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Land Agent
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A land agent managed the day-to-day affairs of a large estate -- typically thousands and thousands of acres -- for a member of the landed aristocracy. He supervised the farming of the property by rural laborers and tenants and collected payments as well.

Mr. Preston, formerly the land agent at Ashcombe, takes over the Hollingford job from Mr. Sheepshanks in Wives and Daughters. He first encounters Squire Hamley in Part Three, Chapter XXX:

...[Squire Hamley] rode up to the men busy at work on Lord Cumnor's land. Just before he got up to them he encountered Mr. Preston, also on horseback, come to overlook his labourers. The squire did not know him personally, but from the agent's manner of speaking, and the deference that was evidently paid to him, Mr Hamley saw that he was a responsible person. So he addressed the agent, - 'I beg your pardon, I suppose you are the manager of these works?'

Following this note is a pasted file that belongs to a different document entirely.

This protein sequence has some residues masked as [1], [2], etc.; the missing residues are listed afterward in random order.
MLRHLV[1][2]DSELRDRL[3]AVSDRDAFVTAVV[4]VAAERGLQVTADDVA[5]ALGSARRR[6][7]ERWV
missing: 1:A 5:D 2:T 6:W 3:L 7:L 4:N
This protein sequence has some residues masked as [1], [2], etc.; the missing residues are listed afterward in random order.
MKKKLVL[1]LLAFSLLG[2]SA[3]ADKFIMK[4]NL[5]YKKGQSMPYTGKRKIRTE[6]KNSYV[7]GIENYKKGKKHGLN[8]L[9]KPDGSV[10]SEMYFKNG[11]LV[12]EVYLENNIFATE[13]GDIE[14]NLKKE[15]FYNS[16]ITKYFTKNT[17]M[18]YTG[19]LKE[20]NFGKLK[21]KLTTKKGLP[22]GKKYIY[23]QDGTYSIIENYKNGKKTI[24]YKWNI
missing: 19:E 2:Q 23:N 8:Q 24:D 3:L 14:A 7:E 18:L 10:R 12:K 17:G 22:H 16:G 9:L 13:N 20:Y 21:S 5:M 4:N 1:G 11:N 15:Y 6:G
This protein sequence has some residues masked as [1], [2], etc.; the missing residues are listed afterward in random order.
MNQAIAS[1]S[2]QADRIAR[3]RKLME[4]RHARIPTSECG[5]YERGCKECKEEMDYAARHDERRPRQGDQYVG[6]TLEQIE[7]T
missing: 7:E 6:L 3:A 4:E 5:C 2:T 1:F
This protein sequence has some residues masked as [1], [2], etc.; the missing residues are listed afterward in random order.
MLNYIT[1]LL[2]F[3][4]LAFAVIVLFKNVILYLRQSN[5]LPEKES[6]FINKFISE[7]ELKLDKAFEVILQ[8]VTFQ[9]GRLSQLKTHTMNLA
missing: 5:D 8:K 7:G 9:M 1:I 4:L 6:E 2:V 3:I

Mr. Preston replied, - 'Certainly. I am that and many other things besides, at your service. I have succeeded Mr. Sheepshanks in the management of my lord's property. Mr. Hamley of Hamley, I believe?'

The squire bowed stiffly. He did not like his name to be asked or presumed upon in that manner. An equal might conjecture who he was, or recognize him, but, till he announced himself, an inferior had no right to do more than address him respectfully as 'sir.' That was the squire's code of etiquette.

'I am Mr Hamley of Hamley. I suppose you are as yet ignorant of the boundary of Lord Cumnor's land, and so I will inform you that my property begins at the pond yonder - just where you see the rise in the ground.'

'I am perfectly acquainted with that fact, Mr Hamley,' said Mr. Preston, a little annoyed at the ignorance attributed to him. 'But may I inquire why my attention is called to it just now?'

The squire was beginning to boil over; but he tried to keep his temper in. The effort was very much to be respected, for it was a great one. There was something in the handsome and well-dressed agent's tone and manner inexpressibly irritating to the squire, and it was not lessened by an involuntary comparison of the capital roadster on which Mr Preston was mounted with his own ill-groomed and aged cob...

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